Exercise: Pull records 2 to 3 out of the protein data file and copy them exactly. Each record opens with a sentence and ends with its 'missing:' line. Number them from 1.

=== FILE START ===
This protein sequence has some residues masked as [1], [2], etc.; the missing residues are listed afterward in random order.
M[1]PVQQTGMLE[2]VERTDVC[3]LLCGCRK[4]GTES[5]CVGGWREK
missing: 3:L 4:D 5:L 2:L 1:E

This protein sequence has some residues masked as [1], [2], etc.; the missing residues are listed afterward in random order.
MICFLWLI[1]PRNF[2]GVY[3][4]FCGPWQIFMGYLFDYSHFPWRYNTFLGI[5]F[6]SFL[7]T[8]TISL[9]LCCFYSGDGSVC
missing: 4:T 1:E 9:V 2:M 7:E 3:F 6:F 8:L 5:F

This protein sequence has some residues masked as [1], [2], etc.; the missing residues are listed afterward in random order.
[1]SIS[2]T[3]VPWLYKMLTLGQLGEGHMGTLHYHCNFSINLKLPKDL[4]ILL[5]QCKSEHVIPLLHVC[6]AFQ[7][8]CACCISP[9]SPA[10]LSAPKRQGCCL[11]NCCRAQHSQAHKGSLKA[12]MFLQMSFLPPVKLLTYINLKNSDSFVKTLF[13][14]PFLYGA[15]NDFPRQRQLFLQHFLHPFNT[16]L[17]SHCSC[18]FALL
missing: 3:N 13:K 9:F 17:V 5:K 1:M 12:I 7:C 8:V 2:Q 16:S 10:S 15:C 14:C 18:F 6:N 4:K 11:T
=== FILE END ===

This protein sequence has some residues masked as [1], [2], etc.; the missing residues are listed afterward in random order.
MICFLWLI[1]PRNF[2]GVY[3][4]FCGPWQIFMGYLFDYSHFPWRYNTFLGI[5]F[6]SFL[7]T[8]TISL[9]LCCFYSGDGSVC
missing: 4:T 1:E 9:V 2:M 7:E 3:F 6:F 8:L 5:F

This protein sequence has some residues masked as [1], [2], etc.; the missing residues are listed afterward in random order.
[1]SIS[2]T[3]VPWLYKMLTLGQLGEGHMGTLHYHCNFSINLKLPKDL[4]ILL[5]QCKSEHVIPLLHVC[6]AFQ[7][8]CACCISP[9]SPA[10]LSAPKRQGCCL[11]NCCRAQHSQAHKGSLKA[12]MFLQMSFLPPVKLLTYINLKNSDSFVKTLF[13][14]PFLYGA[15]NDFPRQRQLFLQHFLHPFNT[16]L[17]SHCSC[18]FALL
missing: 3:N 13:K 9:F 17:V 5:K 1:M 12:I 7:C 8:V 2:Q 16:S 10:S 15:C 14:C 18:F 6:N 4:K 11:T